Early Childhood Education: Theoretical Basics | Free Essay Example

Early Childhood Education: Theoretical Basics

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Topic: Education
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Introduction

There is no doubt that early childhood education remains an extremely important branch of science as studying the mechanisms responsible for perception and processing of the information in children involves significant scientific discoveries capable of improving the modern approaches to education. As for the latter, they may be regarded as the solution to the puzzle of intellectual abilities in children.

The researchers working in the field do not stop searching and conducting new experiments to approve the effectiveness of certain practices aimed at developing the mental faculties in children. Even though the sphere never stops developing, it is necessary to note that the current progress becomes possible due to the theories that have been proposed earlier. Within the frame of the given assignment, we are supposed to reflect on the topic of famous childhood education experts and their work to outline possible conversation between the experts and better understand the assumptions that they supported or still support.

Theorists and Their Thinking Styles

If I had an opportunity to organize the party and invite three theorists related to the field, I would prefer to have a conversation with such specialists as Lev Vygotsky who was a famous researcher from the Soviet Union, Jean Piaget who was a psychologist from Switzerland, and Howard Gardner who is an American researcher.

These three people were chosen because the theories proposed by them helped many people all over the world to understand which aspects should be paid increased attention to when it comes to early childhood education and teaching in general. To better understand the most important differences between these three experts chosen and think about good questions for discussion that could be proposed to them, it is necessary to become familiar with the primary concepts that they supported in their famous works.

Considering the differences between the researchers and their points of view, I would encourage them to discuss the following two questions: Which component is the most important when it comes to early childhood education? How can your theory be applied in practice?

To begin with, the first export from the Soviet Union whose name is Lev Vygotsky is supposed to be one of the key figures when it comes to theories of early childhood education. Trying to understand the range of factors that may have a significant influence on children and the way that they process the information which is new to them, this researcher was paying increased attention to studying the development of a child in connection with social interaction. According to this specialist, social interaction remains the sphere of great importance as it supports the “cognitive, linguistic, and social development” of children (Morrison, 2015, p. 137).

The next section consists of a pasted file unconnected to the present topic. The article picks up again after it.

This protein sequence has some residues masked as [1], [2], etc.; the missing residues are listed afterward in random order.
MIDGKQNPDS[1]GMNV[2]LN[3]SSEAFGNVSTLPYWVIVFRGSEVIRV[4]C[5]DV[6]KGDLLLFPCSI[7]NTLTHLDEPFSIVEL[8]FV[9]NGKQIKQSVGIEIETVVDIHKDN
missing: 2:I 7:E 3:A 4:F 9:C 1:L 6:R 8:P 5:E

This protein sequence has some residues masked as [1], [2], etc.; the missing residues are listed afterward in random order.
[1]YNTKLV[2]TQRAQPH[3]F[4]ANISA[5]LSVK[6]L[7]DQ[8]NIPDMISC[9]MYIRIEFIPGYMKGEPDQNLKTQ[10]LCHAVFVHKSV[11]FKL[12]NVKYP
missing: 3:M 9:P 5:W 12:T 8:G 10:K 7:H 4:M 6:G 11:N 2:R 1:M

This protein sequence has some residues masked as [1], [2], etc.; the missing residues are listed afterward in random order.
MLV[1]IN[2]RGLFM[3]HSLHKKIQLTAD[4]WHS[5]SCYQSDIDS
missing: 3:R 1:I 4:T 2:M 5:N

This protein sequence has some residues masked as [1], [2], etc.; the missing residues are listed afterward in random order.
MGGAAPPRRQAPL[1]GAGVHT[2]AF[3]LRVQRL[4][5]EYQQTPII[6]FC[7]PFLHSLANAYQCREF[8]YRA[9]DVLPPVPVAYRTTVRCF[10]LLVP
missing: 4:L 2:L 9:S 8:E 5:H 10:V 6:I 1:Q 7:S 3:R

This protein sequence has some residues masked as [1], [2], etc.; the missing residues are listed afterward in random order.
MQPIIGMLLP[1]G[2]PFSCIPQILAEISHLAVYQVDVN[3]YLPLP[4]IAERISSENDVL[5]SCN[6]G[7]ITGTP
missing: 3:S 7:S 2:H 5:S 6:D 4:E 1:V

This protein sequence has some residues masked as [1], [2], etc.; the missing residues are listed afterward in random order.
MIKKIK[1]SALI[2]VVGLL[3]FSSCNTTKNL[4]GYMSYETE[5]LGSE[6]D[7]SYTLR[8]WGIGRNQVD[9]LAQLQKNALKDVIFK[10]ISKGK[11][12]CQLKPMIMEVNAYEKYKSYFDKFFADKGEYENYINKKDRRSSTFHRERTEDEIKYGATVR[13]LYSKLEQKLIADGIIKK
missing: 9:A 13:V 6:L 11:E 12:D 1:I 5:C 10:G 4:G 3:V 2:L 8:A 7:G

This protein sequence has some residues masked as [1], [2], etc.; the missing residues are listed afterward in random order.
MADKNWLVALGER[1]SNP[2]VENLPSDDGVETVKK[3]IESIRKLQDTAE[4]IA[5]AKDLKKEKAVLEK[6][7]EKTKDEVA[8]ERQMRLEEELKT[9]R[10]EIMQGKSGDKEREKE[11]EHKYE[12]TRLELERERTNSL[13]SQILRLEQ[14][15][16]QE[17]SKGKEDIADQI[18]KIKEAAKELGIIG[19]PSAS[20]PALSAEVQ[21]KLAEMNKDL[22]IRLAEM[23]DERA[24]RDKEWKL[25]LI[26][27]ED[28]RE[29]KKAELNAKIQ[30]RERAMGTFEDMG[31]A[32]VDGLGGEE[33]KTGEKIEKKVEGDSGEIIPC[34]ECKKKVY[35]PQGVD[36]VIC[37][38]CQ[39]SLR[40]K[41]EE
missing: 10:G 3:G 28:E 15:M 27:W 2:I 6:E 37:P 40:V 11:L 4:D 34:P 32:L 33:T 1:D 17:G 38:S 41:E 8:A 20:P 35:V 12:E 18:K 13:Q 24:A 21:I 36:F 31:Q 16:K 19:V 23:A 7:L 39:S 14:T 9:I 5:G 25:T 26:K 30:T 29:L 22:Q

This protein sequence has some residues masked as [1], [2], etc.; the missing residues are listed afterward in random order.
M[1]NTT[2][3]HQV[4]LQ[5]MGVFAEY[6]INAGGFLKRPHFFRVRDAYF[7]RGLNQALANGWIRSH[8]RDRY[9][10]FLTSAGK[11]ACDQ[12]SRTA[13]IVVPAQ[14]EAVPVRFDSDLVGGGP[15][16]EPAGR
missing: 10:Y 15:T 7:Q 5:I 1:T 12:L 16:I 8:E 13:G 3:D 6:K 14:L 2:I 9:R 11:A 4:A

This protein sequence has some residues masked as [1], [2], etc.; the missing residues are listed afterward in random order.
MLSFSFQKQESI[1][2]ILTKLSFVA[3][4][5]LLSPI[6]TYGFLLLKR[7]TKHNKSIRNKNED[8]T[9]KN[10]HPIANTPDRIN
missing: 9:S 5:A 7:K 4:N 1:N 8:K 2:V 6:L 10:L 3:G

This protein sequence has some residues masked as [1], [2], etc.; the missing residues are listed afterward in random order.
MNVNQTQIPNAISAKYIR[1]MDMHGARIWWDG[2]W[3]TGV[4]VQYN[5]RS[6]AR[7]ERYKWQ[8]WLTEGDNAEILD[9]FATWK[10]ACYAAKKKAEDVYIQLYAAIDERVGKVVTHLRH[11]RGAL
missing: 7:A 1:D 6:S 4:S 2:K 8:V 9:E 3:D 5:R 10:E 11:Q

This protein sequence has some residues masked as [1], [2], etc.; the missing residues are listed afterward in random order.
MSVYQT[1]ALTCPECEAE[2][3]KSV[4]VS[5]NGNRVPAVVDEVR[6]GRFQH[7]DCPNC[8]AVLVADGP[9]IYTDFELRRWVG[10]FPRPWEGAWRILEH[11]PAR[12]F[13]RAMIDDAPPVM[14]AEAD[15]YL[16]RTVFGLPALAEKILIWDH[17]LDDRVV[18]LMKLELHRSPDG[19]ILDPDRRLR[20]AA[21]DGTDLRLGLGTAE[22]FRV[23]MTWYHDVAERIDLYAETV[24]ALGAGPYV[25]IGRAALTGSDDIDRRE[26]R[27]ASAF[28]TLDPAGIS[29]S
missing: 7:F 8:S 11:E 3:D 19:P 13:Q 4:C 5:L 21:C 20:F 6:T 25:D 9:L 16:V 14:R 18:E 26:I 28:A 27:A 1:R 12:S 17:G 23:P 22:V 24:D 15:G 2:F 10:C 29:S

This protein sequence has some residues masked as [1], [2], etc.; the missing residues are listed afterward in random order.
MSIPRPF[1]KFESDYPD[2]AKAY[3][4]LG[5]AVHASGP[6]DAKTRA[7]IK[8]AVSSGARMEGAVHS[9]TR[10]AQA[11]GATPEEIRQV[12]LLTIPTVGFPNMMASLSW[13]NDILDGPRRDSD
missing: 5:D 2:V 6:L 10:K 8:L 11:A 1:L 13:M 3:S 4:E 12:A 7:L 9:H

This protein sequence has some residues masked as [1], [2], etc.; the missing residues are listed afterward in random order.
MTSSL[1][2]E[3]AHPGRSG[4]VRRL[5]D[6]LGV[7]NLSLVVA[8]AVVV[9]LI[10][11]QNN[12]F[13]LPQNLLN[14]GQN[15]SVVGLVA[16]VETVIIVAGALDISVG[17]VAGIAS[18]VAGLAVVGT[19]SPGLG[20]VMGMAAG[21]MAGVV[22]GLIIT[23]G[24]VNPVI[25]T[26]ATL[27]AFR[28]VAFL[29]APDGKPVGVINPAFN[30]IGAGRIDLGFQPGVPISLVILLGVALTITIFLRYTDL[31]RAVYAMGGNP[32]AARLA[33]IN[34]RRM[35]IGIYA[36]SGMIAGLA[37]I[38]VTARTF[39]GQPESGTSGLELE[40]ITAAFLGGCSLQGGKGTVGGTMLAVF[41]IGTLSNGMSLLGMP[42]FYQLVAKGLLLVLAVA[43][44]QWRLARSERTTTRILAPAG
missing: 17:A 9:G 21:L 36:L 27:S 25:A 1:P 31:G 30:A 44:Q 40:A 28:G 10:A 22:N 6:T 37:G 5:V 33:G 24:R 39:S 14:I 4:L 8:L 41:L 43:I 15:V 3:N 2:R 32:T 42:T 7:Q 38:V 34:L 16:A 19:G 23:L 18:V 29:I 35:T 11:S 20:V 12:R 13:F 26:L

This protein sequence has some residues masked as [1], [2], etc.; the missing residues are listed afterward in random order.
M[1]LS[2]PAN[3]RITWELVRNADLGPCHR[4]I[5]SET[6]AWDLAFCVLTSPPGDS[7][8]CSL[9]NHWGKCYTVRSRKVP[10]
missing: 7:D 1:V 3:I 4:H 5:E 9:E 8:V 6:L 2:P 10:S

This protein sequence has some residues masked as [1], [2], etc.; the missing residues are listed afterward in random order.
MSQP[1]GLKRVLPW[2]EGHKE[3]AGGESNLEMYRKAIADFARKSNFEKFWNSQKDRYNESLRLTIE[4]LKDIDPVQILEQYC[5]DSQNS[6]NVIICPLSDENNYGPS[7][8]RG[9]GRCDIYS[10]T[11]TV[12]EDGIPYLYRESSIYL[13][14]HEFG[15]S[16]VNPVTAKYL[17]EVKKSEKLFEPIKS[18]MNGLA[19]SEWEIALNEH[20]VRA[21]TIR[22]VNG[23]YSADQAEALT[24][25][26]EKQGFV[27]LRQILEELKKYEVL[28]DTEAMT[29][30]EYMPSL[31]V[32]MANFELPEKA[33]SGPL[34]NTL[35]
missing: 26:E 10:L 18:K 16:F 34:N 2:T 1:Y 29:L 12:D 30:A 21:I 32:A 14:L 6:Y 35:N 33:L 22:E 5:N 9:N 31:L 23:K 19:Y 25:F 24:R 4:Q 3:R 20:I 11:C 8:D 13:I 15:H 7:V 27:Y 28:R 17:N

Therefore, it is important to note that this very assumption conflicted with the ideas supported by other famous researchers of that time living and working in Europe. As it is clear from the works by Vygotsky, this researcher supposes that the importance of social interaction should never be underestimated. Unlike other researchers, he defines the need for communication as one of the basic needs that have to be fulfilled for successful childhood development.

Importantly, the researcher highlights the fact that children cannot develop essential skills without the help of adults and their support. At the beginning of the 1930s, the researcher introduced a new concept called ZPD that helps to define the skills that are already developed in a particular child and the ones that still need to be improved.

It is clear from the concept that children try to adopt the practices repeating the actions performed by adult people in their communities; acting like that, children start to demonstrate their independence and individual needs and learn to fulfill certain tasks without the help of other people. ZPD can be used as an important tool when it comes to the development of individualized education programs as the use of this concept helps to define the range of skills that can be developed in the nearest future (Murphy, Scantlebury, & Milne, 2015).

The second researcher whose ideas deserve attention and can be successfully applied when it comes to the early development of children is Jean Piaget from Switzerland. This person is known for his constructivist learning theory that was developed in the first half of the twentieth century. In general, speaking about the ideas supported by this researcher, it is necessary to state that he puts more focus on the individual role of children in the process of education.